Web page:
About the power grid
Our power grid is a vast linear infrastructure of wires.
These many cables, carrying electricity to our cities and regions, are often affected by ice storms, high winds, and other environmental factors during winter—circumstances that can cause millions of households to lose power.
During these incidents, the institutions in charge of managing our networks must intervene quickly to correct the cables and restore power to users.
Often dangerous, these interventions can risk not only the lives of workers but also the safety of citizens. Unfortunately, to save time and money, employees may attempt to cut branches close to powerlines without assistance.
Risks for workers and citizens
In both urban and rural areas, electrical installations pose dangers for technicians, tree trimmers, and any citizen within proximity to the power grid. Specifically, low-voltage overhead lines represent deadly risks related to electrocution, fire, and falling.
The CNESST identifies almost 600 cases of electrocution or burning by contact every year in working areas in Québec.
These cases relate mostly to mobile equipment—situations where workers must be physically close to the lines.
Vegetation: Have we lost control?
While our children were preparing to fill their Halloween bags, the province was experiencing severe winds, particularly on November 1, 2019. Exceeding 100 km/h, they blew over branches and trees, prompting blackouts in more than one million homes.
According to Hydro-Québec, 99% of failures result from trees or branches falling into a powerline. To minimize issues caused by vegetation, Hydro-Quebec is attempting to increase its trimming operations (it spent more than $73M CAD on this initiative in 2018 alone). Now more than ever, it’s crucial to provide new solutions for these upcoming operations!
Huge management and maintenance costs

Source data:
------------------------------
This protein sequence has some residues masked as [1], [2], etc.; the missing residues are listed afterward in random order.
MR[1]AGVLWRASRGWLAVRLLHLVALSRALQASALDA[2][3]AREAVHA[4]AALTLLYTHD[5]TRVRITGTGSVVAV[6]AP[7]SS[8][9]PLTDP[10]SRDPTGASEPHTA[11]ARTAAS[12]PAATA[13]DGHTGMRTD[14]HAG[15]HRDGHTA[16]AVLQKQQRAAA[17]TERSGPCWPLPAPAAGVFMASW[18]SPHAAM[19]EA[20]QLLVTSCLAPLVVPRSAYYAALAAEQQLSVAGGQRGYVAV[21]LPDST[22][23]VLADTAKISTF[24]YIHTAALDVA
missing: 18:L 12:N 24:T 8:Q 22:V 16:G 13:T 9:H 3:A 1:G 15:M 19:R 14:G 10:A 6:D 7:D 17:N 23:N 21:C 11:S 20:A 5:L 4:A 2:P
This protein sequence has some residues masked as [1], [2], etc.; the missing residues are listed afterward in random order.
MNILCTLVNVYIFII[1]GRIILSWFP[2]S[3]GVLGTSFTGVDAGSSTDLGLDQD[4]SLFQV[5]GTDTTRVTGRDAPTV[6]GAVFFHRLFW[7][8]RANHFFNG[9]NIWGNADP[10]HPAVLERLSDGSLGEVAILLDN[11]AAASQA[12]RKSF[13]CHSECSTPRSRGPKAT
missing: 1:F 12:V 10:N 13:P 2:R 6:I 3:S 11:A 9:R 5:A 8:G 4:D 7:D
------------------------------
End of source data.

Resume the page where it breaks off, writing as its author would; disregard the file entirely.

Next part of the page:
In April 2019, several trees fell due to ice accumulation, which was caused by strong winds and freezing rain.
During the incident, more than 315,000 homes lost electricity. The entire ordeal cost the Crown Corporation $14M CAD ($9.2M went to internal expenses and overtime work while $4.5M was allocated to infrastructure and construction related to vegetation).
Now more and more common, these weather-driven failures could be reduced with better planning related to vegetation and network management.
The solution: LiDAR technology, HD mapping, and Artificial Intelligence
Thanks to HD mapping (LiDAR), it’s now easier to prevent these kinds of incidents, thus avoiding serious injury and equipment damage. Thanks to AI algorithms, it’s becoming easier to forecast tree trimming operations. These technologies give industries a precise overview (down to the centimeter) of the distance between trees/branches and wires.
HD mapping also facilitates:
- The effective deployment of maintenance and pruning teams. Before even arriving at the site, workers have all necessary information pertaining distances between power lines, the presence of objects near the lines, line access, and more.
- Better management and a clearer understanding of network components thanks to accurate assets listing. Done remotely, it doesn’t even require you to leave the office.
- Visual automatization indicating the distance between vegetation and the network, down to the centimeter.
- Additionally, HD mapping anticipates growth according to the types of trees near the network.
Effective tools are now available to help us reclaim control of the vegetation near electrical networks.
Embrace these new technologies with Jakarto solutions—schedule a call with our experts today!